At a Toyota plant in Kentucky, young people are learning how to fix robots, earning associate's degrees and graduating with jobs that pay up to $80,000 a year.
  • 09.11.14

    A 21st-century vocational high school

    For years, vocational education was seen as a lesser form of schooling, tracking some kids into programs that ended up limiting their future opportunities. Today, in the nation's best vocational programs, things are different.
  • 09.10.14

    Career academies: A new twist on vocational ed

    Across the country, thousands of high schools are transforming into career academies. The idea is that students will be more engaged if they see how academics are connected to the world of work. And they’ll be more likely to get the postsecondary schooling they need to support themselves in today’s economy.
  • 09.09.14

    The troubled history of vocational education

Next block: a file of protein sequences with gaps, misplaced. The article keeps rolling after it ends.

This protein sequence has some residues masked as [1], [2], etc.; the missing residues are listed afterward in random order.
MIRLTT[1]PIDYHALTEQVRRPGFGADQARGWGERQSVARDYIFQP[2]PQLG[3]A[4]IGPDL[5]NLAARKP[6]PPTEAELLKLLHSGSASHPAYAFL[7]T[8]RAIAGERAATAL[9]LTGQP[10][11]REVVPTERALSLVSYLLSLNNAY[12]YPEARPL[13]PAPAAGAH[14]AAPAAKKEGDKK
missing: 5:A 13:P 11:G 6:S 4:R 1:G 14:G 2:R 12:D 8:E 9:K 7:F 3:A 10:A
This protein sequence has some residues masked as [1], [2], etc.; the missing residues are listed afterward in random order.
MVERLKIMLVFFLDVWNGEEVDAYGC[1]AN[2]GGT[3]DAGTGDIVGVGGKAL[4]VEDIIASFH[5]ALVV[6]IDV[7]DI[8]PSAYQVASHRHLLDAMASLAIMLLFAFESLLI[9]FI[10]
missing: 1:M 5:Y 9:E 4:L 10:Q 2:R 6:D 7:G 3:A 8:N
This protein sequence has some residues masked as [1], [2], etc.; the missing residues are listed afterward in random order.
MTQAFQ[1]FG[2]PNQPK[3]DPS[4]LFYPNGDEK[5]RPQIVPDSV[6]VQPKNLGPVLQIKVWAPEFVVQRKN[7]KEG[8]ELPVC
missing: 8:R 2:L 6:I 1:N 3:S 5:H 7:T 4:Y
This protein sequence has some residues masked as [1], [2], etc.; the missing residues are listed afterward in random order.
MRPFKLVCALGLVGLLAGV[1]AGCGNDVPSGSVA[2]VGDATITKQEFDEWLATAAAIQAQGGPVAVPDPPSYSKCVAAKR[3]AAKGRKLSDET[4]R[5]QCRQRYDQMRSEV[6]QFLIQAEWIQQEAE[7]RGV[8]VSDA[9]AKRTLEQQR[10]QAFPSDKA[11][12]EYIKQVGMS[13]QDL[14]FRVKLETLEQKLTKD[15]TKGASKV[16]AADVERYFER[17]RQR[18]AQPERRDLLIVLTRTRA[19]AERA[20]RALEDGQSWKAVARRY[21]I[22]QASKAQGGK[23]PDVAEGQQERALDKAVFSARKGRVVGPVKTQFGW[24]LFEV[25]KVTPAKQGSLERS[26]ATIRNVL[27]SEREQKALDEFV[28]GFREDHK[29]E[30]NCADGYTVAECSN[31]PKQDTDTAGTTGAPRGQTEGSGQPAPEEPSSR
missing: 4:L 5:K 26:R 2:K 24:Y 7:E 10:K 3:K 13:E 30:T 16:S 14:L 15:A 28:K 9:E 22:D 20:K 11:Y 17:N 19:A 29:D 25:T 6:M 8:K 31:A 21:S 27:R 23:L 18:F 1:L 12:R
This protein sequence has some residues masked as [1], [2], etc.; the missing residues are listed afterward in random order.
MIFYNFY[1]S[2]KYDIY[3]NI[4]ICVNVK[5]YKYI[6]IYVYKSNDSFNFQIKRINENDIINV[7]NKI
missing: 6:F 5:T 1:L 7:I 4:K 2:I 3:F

Vocational education was once used to track low-income students off to work while wealthier kids went to college. But advocates for today's career and technical education say things have changed, and graduates of vocational programs may have the advantage over graduates of traditional high schools.

Back to The Data

Trips by*

Robin Bachman


Total cost of 6 trips: $4,442.39


Trips traveled under the office of Carolyn Maloney

Destination: 1 1/2 DAY CONFERENCE & FIELD VISIT
Sponsor: Society for Womens Health Research
Purpose: TO PARTICIPATE IN THE WOMEN'S HEALTH LEGISLATIVE STRATEGY CONFERENCE
Date: Mar 1, 2001 (1 day)
Expense: $579.00
source

Destination: DAY TRIP
Sponsor: MOUNT SINAI HOSPITAL
Purpose: FACT FINDING TOUR
Date: May 29, 2001
Expense: $291.00
source

Destination: ATTEND BRIEFINGS AND TOUR WASHINGTON MUTUAL, THE BOEING COMPANY & MICROSOFT
Sponsor: WASHINGTON MUTUAL, THE BOEING COMPANY & MICROSOFT
Purpose: FACT FINDING TRIP TO EDUCATE STAFF REGARDING MAJOR ISSUES FACING THE FINANCIAL SERVICES, TRANSPORTATION & TELECOMMUNICATIONS INDUSTRIES
Date: Aug 26, 2001 (3 days)
Expense: $1,978.83
source

Destination: RICHMOND, VA
Sponsor: SOCIETY FOR WOMEN'S HEALTH RESEARCH & ABBOTT LABS, ASTRAZENECA, AVENTIS, DIGEALS, MARCK & WYETH
Purpose: LEARN MORE ABOUT WOMEN'S HEALTH ISSUES, INCLUDING THE ROLE OF MEDICARE, MEDICAID, & MEDICAL RESEARCH